Pub. date: November 1, 2020
New Rivers Press | ISBN: 978-0-89823-397-1 | 200 pages
We Are No Longer Babaylan is now available. For purchase, click on the icons below.
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EDITORS’ CHOICE SELECTION: New Rivers Press 2018 Many Voices Project Prose Competition
A lyrical collection of essays that grapples with identity, family, and femininity, and with the dysphoria of being from a spiritual, matriarchal society in a colonized, patriarchal world.
PRAISE for We Are No Longer Babaylan
“Every word of We Are No Longer Babaylan brilliantly hooks with and hinges on magic, and the magic of possibility. Valmidiano frames the ancient, persistent pain that hammers and chisels Filipina American knowledge with ritual and unrest. She articulates screams and silences, exalting that in order to engage with the Filipina, female, and storied being is to see her in all of her palimpsests. Her prose about the mysteries of waiting, family in manifold forms, and Pinay friendship, features a heartfelt, phenomenal voice declaring, time and time again, women’s bodies–of writing, of work, of ceremony–theirs to narrate and protect.”
— Janice Lobo Sapigao, 2020-2021 Santa Clara County Poet Laureate, author of microchips for millions and like a solid to a shadow
“When a powerful witch promises revenge before being fed to crocodiles and then, hundreds of years into the future, over decades of colonization and occupation, whispers into the ear of a rebellious girl, the ear of her descendant, a book like We Are No Longer Babaylan is born. Elsa Valmidiano uses language like a bolo cutting through hectares of land overgrown with amnesia and myopia. With this collection of critical and graceful stories, we readers are able to see again with such clarity and light. So much light that the shadows lengthen and then retreat again, a continuous ebb and flow of politicized, personal revelation and cultural examination. Many who read this book—from those of generations who remember demons intimately to the younger generations only now recalling their names—will see a kind of summoning of the babaylan we ‘used to be’, an invitation for her to once again stand by our side.”
— Trinidad Escobar, graphic novelist, cartoonist, poet, author of CRUSHED
“In Elsa Valmidiano’s deeply moving debut collection of essays, We Are No Longer Babaylan, one finds oneself so utterly changed in the reading, in the way that only the rarest works do, and rarely so, for such transformations do not come lightly. Every book we open is a risk to all that we knew before. To read is an act of courage, to write, a bravery beyond even the word itself. Such is Valmidiano’s book, a bravery in spirit, an absolute truth telling, a sacred kind of song. No matter how much has been done to them, the light of some things cannot be turned down. But we are required, then, to speak of the unspeakable, to hold the unholdable, to tell our stories with compassion, complexity, honesty and awe. We Are No Longer Babaylan is a brave and astounding work that touches the spirit in unpredictable and beautiful ways. Healing is part of it, and hope, and love, and pain.”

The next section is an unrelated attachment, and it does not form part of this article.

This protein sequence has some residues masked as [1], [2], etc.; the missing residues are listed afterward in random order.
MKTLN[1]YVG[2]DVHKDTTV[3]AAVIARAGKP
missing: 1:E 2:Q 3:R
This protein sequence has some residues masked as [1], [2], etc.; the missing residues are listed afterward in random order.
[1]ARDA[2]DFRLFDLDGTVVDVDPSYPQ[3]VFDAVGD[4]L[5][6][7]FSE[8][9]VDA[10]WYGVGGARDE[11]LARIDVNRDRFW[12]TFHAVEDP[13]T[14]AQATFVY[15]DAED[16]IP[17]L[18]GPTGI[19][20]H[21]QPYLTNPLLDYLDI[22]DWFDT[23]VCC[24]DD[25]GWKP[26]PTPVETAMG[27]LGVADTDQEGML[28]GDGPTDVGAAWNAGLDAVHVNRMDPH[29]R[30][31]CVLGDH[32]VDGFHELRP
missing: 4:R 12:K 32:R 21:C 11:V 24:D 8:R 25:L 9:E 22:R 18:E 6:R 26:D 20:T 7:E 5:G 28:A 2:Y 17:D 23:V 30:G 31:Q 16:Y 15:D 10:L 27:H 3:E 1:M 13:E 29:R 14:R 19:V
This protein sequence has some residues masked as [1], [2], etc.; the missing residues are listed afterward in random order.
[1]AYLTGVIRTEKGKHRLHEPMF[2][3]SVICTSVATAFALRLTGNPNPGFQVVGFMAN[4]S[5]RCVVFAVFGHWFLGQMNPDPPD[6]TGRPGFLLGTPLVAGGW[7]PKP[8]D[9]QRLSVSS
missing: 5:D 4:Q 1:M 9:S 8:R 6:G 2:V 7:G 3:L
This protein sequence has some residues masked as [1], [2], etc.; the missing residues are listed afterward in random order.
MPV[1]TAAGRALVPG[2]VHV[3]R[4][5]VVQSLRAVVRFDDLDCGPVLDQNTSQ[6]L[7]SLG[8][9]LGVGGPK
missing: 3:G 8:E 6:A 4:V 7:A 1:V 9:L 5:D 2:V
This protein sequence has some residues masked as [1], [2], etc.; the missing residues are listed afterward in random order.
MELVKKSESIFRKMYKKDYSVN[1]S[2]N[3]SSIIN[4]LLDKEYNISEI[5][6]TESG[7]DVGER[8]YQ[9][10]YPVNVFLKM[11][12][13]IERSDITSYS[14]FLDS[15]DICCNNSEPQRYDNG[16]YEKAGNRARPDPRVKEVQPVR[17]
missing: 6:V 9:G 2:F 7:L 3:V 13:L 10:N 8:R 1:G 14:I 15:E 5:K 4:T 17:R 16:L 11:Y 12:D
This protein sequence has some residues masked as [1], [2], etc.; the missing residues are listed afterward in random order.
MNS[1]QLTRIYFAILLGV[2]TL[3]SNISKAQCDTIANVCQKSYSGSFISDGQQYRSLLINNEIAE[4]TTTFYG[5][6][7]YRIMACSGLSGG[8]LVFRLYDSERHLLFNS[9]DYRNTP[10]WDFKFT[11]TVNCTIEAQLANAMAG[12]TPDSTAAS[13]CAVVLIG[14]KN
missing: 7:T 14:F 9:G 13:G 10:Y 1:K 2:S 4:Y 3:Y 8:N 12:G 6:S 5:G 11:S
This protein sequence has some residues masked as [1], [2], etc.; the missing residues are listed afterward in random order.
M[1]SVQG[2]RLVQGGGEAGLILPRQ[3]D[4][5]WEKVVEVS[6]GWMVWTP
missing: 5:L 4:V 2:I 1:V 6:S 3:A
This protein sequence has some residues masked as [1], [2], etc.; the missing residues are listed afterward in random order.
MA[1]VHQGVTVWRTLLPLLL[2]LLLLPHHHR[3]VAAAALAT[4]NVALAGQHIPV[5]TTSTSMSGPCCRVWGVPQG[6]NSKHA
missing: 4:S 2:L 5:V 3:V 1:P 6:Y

“Despite the emphasis on the unrelenting nature of painful emotions and memories, We Are No Longer Babaylan celebrates resilience in a way that never oversimplifies struggle or the wounds and scars left behind.”
“There exists an experience for many Filipino-Americans that separates them from the country they live, the ‘homeland’ they feel culturally bound to, and the ‘colonizer’ mentality that persists and plagues hopes for a balance—a diaspora, if you will. We Are No Longer Babaylan normalizes this very unique experience and expertly presents it so the reader can (intentionally or otherwise) reflect upon how their own actions and thoughts have contributed to the cultural and social chasms that exist. You don’t need to be a Fil-Am to find yourself an active participant in Valmidiano’s voyage.”
Cover art: Engine by Isobel Francisco
2 x 2 ft (60.96 x 60.96 cm)
oil on canvas
Image of the visual artist, standing before her painting, Costumes, 4 x 8 ft (121.92 x 243.84 cm), oil on canvas, 2017